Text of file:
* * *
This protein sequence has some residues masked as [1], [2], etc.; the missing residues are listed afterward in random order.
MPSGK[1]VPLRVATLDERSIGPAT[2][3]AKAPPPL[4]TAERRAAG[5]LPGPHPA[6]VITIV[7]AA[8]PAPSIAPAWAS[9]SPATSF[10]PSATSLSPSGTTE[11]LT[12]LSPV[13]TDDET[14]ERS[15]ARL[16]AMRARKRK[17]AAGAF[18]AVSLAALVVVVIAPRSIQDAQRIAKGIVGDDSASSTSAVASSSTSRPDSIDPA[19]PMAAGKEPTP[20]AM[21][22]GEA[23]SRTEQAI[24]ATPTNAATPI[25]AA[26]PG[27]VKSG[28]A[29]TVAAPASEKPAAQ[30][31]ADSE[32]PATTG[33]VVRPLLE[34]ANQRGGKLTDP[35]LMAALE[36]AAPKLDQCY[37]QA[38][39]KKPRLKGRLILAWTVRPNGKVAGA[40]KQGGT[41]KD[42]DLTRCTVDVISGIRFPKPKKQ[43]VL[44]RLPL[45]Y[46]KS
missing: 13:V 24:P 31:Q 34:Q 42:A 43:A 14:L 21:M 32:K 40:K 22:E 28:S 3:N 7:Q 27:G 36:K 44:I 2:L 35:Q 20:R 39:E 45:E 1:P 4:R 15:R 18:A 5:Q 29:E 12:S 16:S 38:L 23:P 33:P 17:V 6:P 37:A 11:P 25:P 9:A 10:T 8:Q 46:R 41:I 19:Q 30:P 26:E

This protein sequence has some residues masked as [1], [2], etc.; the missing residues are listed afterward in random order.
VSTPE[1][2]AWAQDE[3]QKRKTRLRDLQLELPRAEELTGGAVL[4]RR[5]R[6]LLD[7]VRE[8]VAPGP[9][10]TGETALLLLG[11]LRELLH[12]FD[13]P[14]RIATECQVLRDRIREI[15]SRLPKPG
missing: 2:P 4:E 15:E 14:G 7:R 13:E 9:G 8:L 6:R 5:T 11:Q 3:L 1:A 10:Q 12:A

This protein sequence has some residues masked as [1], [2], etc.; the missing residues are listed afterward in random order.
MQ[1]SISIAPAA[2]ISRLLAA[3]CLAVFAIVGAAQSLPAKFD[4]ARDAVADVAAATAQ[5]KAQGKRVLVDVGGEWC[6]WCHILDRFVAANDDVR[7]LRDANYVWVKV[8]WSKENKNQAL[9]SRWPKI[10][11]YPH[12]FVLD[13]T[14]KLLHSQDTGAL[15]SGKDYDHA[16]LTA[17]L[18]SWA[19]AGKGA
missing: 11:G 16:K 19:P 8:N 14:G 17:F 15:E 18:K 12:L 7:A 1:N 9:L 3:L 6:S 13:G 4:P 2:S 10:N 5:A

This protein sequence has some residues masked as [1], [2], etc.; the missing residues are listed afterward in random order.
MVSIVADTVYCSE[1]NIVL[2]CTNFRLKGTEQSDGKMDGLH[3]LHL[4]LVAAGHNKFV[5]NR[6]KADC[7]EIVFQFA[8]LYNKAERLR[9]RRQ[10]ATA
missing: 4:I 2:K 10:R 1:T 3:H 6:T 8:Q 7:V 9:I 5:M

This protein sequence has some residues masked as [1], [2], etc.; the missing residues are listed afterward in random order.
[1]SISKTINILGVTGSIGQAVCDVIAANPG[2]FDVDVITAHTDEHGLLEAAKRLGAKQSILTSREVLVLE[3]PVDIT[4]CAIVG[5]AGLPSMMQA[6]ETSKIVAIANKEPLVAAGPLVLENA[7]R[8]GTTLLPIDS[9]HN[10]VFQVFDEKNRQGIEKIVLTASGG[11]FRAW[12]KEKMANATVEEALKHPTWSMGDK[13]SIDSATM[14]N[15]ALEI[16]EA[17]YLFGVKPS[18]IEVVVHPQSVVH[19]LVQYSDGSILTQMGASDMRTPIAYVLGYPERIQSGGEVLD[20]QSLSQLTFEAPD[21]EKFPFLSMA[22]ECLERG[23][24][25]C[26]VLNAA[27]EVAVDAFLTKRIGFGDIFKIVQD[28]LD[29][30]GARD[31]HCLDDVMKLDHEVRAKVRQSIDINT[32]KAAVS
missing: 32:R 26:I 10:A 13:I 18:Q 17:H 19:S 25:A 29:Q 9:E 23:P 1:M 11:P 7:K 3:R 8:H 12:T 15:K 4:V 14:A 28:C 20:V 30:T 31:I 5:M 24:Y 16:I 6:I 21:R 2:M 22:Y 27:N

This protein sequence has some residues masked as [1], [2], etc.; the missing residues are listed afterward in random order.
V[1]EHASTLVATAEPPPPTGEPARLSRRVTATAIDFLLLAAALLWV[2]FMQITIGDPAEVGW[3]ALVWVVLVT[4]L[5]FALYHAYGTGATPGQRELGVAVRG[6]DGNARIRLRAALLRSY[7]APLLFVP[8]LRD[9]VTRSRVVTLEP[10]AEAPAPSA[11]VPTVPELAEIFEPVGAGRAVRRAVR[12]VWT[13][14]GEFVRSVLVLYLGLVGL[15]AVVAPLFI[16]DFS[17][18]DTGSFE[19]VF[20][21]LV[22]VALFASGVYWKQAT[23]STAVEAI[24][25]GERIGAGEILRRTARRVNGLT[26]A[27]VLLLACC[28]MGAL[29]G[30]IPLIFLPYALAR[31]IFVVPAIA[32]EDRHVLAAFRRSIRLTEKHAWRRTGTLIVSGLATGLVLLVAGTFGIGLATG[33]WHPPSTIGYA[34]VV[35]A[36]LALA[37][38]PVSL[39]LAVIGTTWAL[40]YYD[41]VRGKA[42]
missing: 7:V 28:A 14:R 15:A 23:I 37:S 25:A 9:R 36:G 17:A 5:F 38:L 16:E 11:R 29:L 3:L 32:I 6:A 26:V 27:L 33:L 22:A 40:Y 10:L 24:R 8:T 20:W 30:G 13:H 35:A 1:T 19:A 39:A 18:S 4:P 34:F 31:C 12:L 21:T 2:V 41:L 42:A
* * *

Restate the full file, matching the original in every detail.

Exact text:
This protein sequence has some residues masked as [1], [2], etc.; the missing residues are listed afterward in random order.
MPSGK[1]VPLRVATLDERSIGPAT[2][3]AKAPPPL[4]TAERRAAG[5]LPGPHPA[6]VITIV[7]AA[8]PAPSIAPAWAS[9]SPATSF[10]PSATSLSPSGTTE[11]LT[12]LSPV[13]TDDET[14]ERS[15]ARL[16]AMRARKRK[17]AAGAF[18]AVSLAALVVVVIAPRSIQDAQRIAKGIVGDDSASSTSAVASSSTSRPDSIDPA[19]PMAAGKEPTP[20]AM[21][22]GEA[23]SRTEQAI[24]ATPTNAATPI[25]AA[26]PG[27]VKSG[28]A[29]TVAAPASEKPAAQ[30][31]ADSE[32]PATTG[33]VVRPLLE[34]ANQRGGKLTDP[35]LMAALE[36]AAPKLDQCY[37]QA[38][39]KKPRLKGRLILAWTVRPNGKVAGA[40]KQGGT[41]KD[42]DLTRCTVDVISGIRFPKPKKQ[43]VL[44]RLPL[45]Y[46]KS
missing: 13:V 24:P 31:Q 34:Q 42:A 43:A 14:L 21:M 32:K 40:K 22:E 28:S 3:N 7:Q 27:G 36:K 44:I 2:L 35:Q 20:R 39:E 45:E 1:P 4:R 15:R 18:A 5:Q 29:E 12:S 16:S 38:L 23:P 33:P 17:V 6:P 37:A 11:P 25:P 9:A 10:T 8:Q 46:R 41:I 19:Q 30:P 26:E

This protein sequence has some residues masked as [1], [2], etc.; the missing residues are listed afterward in random order.
VSTPE[1][2]AWAQDE[3]QKRKTRLRDLQLELPRAEELTGGAVL[4]RR[5]R[6]LLD[7]VRE[8]VAPGP[9][10]TGETALLLLG[11]LRELLH[12]FD[13]P[14]RIATECQVLRDRIREI[15]SRLPKPG
missing: 2:P 4:E 15:E 14:G 7:R 13:E 9:G 8:L 6:R 5:T 11:Q 3:L 1:A 10:Q 12:A

This protein sequence has some residues masked as [1], [2], etc.; the missing residues are listed afterward in random order.
MQ[1]SISIAPAA[2]ISRLLAA[3]CLAVFAIVGAAQSLPAKFD[4]ARDAVADVAAATAQ[5]KAQGKRVLVDVGGEWC[6]WCHILDRFVAANDDVR[7]LRDANYVWVKV[8]WSKENKNQAL[9]SRWPKI[10][11]YPH[12]FVLD[13]T[14]KLLHSQDTGAL[15]SGKDYDHA[16]LTA[17]L[18]SWA[19]AGKGA
missing: 11:G 16:K 19:P 8:N 14:G 17:F 15:E 18:K 12:L 7:A 1:N 9:L 3:L 6:S 13:G 4:P 2:S 10:N 5:A

This protein sequence has some residues masked as [1], [2], etc.; the missing residues are listed afterward in random order.
MVSIVADTVYCSE[1]NIVL[2]CTNFRLKGTEQSDGKMDGLH[3]LHL[4]LVAAGHNKFV[5]NR[6]KADC[7]EIVFQFA[8]LYNKAERLR[9]RRQ[10]ATA
missing: 4:I 2:K 10:R 1:T 3:H 6:T 8:Q 7:V 9:I 5:M

This protein sequence has some residues masked as [1], [2], etc.; the missing residues are listed afterward in random order.
[1]SISKTINILGVTGSIGQAVCDVIAANPG[2]FDVDVITAHTDEHGLLEAAKRLGAKQSILTSREVLVLE[3]PVDIT[4]CAIVG[5]AGLPSMMQA[6]ETSKIVAIANKEPLVAAGPLVLENA[7]R[8]GTTLLPIDS[9]HN[10]VFQVFDEKNRQGIEKIVLTASGG[11]FRAW[12]KEKMANATVEEALKHPTWSMGDK[13]SIDSATM[14]N[15]ALEI[16]EA[17]YLFGVKPS[18]IEVVVHPQSVVH[19]LVQYSDGSILTQMGASDMRTPIAYVLGYPERIQSGGEVLD[20]QSLSQLTFEAPD[21]EKFPFLSMA[22]ECLERG[23][24][25]C[26]VLNAA[27]EVAVDAFLTKRIGFGDIFKIVQD[28]LD[29][30]GARD[31]HCLDDVMKLDHEVRAKVRQSIDINT[32]KAAVS
missing: 32:R 26:I 10:A 13:I 18:Q 17:H 19:S 25:A 29:Q 9:E 23:P 1:M 11:P 7:K 3:R 8:H 12:T 15:K 4:V 14:A 28:C 20:V 30:T 31:I 5:M 24:Y 16:I 6:I 21:R 2:M 22:Y 27:N

This protein sequence has some residues masked as [1], [2], etc.; the missing residues are listed afterward in random order.
V[1]EHASTLVATAEPPPPTGEPARLSRRVTATAIDFLLLAAALLWV[2]FMQITIGDPAEVGW[3]ALVWVVLVT[4]L[5]FALYHAYGTGATPGQRELGVAVRG[6]DGNARIRLRAALLRSY[7]APLLFVP[8]LRD[9]VTRSRVVTLEP[10]AEAPAPSA[11]VPTVPELAEIFEPVGAGRAVRRAVR[12]VWT[13][14]GEFVRSVLVLYLGLVGL[15]AVVAPLFI[16]DFS[17][18]DTGSFE[19]VF[20][21]LV[22]VALFASGVYWKQAT[23]STAVEAI[24][25]GERIGAGEILRRTARRVNGLT[26]A[27]VLLLACC[28]MGAL[29]G[30]IPLIFLPYALAR[31]IFVVPAIA[32]EDRHVLAAFRRSIRLTEKHAWRRTGTLIVSGLATGLVLLVAGTFGIGLATG[33]WHPPSTIGYA[34]VV[35]A[36]LALA[37][38]PVSL[39]LAVIGTTWAL[40]YYD[41]VRGKA[42]
missing: 7:V 28:A 14:R 15:A 23:I 37:S 25:A 9:R 36:G 17:A 5:F 38:L 16:E 11:R 29:L 3:L 32:I 6:A 26:V 27:L 33:L 22:A 40:Y 10:L 24:R 8:T 20:W 30:G 13:H 35:A 1:T 19:A 39:A 18:S 4:P 34:F 31:C 12:L 21:T 2:V 41:L 42:A